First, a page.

Winter Water Temps in the Northwest…
Where I live in western Washington, we have the Puget Sound right at our doorstep. It is a wonderful place to kayak. I’ve seen whales, dolphins, porpoises, seals, sea lions, jellyfish, and a whole lot more.
Big Water… Big Scenery… Little Temperature Change
The water temperature in Puget Sound doesn’t vary too much from winter to summer. Sure there are shallow bays that can get pretty warm in the summer, but on the whole, the Sound only varies about 10 degrees between winter (46 degrees) and summer (56 degrees). The reason I bring this up is I have seen a lot of social media posts from kayakers who won’t paddle on the Sound in the winter, but then post pictures kayaking on local lakes.
Have You Considered…
I can understand the thinking behind this: the Sound is big, can get rough in a hurry, and is cold. All of this is true. It also might be a lot warmer than that lake you’re paddling on in December. Most of the lakes here are fed by rivers. The headwaters for these rivers can usually be found at the base of a glacier on one of our glaciated mountains. The lakes also have a lot more variability in their water temperatures. A lake that has a water temp of 75 degrees in August can be freezing in December. This makes the 46 degrees in Puget Sound 14 degrees warmer than the lake.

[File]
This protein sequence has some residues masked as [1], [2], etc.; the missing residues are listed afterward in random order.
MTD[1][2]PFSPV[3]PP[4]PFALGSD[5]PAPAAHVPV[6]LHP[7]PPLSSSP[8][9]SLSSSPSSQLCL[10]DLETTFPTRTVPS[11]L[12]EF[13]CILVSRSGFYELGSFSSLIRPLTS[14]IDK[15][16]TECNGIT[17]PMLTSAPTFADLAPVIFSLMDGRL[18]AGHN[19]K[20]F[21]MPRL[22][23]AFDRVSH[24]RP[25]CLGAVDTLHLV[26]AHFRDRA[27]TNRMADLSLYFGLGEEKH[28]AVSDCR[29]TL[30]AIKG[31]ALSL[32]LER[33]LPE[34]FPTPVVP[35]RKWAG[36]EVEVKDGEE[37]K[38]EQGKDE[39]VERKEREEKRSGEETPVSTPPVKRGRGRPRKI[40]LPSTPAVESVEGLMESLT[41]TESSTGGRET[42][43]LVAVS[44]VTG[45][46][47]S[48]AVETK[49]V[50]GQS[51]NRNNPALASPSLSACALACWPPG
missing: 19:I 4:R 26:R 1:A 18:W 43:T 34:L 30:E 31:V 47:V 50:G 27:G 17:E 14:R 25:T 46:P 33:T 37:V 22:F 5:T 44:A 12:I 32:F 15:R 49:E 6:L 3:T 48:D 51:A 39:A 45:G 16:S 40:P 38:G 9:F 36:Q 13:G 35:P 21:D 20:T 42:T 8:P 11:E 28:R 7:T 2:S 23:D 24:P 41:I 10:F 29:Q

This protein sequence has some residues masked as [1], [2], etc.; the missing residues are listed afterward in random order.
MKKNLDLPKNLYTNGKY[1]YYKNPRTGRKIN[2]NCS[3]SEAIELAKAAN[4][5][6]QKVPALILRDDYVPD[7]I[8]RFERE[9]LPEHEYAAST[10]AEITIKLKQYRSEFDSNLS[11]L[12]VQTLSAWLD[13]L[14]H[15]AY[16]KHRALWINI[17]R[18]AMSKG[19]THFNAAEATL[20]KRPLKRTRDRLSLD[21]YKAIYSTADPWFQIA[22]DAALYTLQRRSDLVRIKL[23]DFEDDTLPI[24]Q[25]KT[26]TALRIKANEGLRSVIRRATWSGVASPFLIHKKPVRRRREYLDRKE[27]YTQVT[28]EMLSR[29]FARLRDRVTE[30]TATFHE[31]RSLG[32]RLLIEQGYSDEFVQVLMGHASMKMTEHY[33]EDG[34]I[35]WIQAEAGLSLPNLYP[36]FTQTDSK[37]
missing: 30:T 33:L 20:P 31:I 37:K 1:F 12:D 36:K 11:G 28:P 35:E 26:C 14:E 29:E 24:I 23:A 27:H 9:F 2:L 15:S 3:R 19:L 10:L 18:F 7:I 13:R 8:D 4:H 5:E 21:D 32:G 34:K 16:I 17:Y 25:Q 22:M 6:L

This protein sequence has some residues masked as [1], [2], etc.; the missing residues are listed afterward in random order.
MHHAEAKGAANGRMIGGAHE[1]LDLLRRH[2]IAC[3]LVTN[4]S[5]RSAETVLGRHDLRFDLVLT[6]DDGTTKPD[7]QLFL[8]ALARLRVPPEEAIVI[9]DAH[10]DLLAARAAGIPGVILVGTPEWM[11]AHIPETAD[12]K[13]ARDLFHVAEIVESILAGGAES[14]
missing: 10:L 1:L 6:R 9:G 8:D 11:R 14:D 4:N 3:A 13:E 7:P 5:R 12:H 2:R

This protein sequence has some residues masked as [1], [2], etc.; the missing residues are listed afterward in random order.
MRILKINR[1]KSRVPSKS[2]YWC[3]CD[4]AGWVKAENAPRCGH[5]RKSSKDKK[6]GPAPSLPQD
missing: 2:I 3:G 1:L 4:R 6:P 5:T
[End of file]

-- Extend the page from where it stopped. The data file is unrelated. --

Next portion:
Size Isn’t Everything
Even though lakes are smaller than the Sound I’ve seen them go from calm to rough quickly. They may not have the miles of fetch that the Sound has, but small waves get big and random when you add wave reflection to the mix. That means the lakes can be 14 degrees colder than the Sound and can get some significant chop as well. So the water is colder and as always, there is no guarantee that it will stay calm. Any cold water immersion can be dangerous (or fatal) if you aren’t dressed for it.
So before you head out to paddle the lakes this winter, know the water temp where you are paddling. Wear gear appropriate for those temps and if you don’t have the gear, please, don’t go. Too many times I have heard after a tragedy that the person wasn’t wearing the proper gear and had never had a problem before. Good fortune is not a good safety margin, and luck shouldn’t be counted on for survival.